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'Gazetteer of the Persian Gulf. Vol I. Historical. Part IA & IB. J G Lorimer. 1915' [‎172] (315/1782)

The record is made up of 2 volumes (1624 pages). It was created in 1915. It was written in English. The original is part of the British Library: India Office The department of the British Government to which the Government of India reported between 1858 and 1947. The successor to the Court of Directors. Records and Private Papers.

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172
Kstablislnnent
of a British
Residency A diplomatic office of the British Government established in the provinces and regions considered part of, or under the influence of, British India. at
Baghdad,
1798.
Mission of
Mehdi 'Ali
Khan to the
Persian Gulf Historically used by the British to refer to the sea area between the Arabian Peninsula and Iran. Often referred to as The Gulf or the Arabian Gulf.
and Persia,
1798-1799.
as to its further movements. Those destined for Tehran and Constanti
nople were carried in a vessel owned by the Sultan of •'Oman to Bushebr
and Basrah, respectively, where they disembarked; but the envoys to
the Porte were persuaded by the British Resident at Basrah to
return to India on account of the death of their master, which had
meanwhile occurred at the fall of Seringupatain in May 1799 ; and those
accredited to the Persian monarch, though apparently received by him
as a matter of form, were unable for the same reason to enter upon the
business for which they had been sent.
In the summer of 1798, before any overt step had been taken by the
French in the Middle Kast, a British Residency A diplomatic office of the British Government established in the provinces and regions considered part of, or under the influence of, British India. was established at
Baghdad under Mr. (afterwards Sir) Harford Jones of the Bombay civil
establishment. The object of this measure was, by acquiring an ascen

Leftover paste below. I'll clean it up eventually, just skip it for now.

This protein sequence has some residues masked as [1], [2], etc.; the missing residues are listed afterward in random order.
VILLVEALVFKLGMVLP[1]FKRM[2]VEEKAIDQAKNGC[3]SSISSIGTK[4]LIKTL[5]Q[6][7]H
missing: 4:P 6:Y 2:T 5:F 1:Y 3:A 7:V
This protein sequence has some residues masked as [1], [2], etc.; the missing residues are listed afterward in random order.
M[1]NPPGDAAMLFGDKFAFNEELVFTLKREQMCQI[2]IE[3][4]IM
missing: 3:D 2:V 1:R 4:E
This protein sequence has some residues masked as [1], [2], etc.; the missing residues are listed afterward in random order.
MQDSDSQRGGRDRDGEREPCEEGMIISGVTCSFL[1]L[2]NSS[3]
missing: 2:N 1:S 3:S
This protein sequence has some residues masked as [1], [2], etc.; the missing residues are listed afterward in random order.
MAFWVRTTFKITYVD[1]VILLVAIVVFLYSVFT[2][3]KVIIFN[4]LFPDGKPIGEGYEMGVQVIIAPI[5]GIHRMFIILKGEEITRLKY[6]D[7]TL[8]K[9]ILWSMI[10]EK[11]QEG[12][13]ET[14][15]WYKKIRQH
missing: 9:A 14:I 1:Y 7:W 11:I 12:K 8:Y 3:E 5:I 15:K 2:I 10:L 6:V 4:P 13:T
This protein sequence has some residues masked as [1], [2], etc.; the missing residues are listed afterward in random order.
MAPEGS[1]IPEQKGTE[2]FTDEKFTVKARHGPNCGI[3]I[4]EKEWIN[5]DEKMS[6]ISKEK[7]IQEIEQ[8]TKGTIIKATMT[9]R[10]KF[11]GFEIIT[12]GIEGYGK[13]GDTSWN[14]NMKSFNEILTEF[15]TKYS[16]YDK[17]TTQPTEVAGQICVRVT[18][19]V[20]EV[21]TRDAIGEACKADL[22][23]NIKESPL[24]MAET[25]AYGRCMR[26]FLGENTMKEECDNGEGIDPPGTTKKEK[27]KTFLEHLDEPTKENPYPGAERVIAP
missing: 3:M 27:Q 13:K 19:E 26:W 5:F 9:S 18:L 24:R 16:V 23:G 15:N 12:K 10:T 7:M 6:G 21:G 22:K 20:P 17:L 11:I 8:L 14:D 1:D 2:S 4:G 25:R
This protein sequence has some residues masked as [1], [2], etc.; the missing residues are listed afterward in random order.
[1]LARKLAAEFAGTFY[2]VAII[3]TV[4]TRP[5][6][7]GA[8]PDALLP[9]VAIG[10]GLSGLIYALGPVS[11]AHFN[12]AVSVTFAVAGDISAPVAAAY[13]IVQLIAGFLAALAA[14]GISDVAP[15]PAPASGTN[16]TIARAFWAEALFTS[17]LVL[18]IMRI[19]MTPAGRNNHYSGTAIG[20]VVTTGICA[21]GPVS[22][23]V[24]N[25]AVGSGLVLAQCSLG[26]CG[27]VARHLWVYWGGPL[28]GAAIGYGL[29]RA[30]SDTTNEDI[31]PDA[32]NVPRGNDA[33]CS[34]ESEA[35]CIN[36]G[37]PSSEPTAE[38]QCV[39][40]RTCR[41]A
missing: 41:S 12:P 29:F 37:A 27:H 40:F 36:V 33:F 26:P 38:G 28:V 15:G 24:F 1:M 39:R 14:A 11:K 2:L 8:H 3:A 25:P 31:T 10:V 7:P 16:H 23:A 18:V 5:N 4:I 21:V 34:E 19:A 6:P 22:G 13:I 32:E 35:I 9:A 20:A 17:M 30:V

dancy over the Pasha of Bag-hdad, to check the extension of Bonaparte's
influence eastwar Is. The British and Turkish Governments were now
informally united ag-ainst the French, and in 1799 a regular defensive
alliance was concluded between them, having as an immediate object tho
expulsion of the French from Egypt. Meanwhile, under orders from
the Porte, the French Consul and the subjects of the French Govern
ment at Basrah were arrested and sent as prisoners to Constantinople;
but there is nothing to show that the British were in any way respon-
sible for this unusual and unjustifiable proceeding on the part of their
Turkish allies.
Soon after the creation of the British Residency A diplomatic office of the British Government established in the provinces and regions considered part of, or under the influence of, British India. at Baghdad, a further
step for the protection of British interests in the Middle Ifast was taken
in the deputation from India to the Persian Gulf Historically used by the British to refer to the sea area between the Arabian Peninsula and Iran. Often referred to as The Gulf or the Arabian Gulf. of Mehdi J Ali Khan,
a Persian protege of the Governor of Bombay. This Envoy, besides
promoting British trade in the Gulf, was to arrange for the prevention,
if possible, by means of a Persian military movement upon Herat,
of any attempt at an invasion of India by the ruler of Afghanistan, and
for the exclusion of French influence from 'Oman and Persia. In so far
as they related to encouraging hostilities by Persia against Afghanistan,
the instructions given to Mehdi ""Ali Khan were superfluous, both on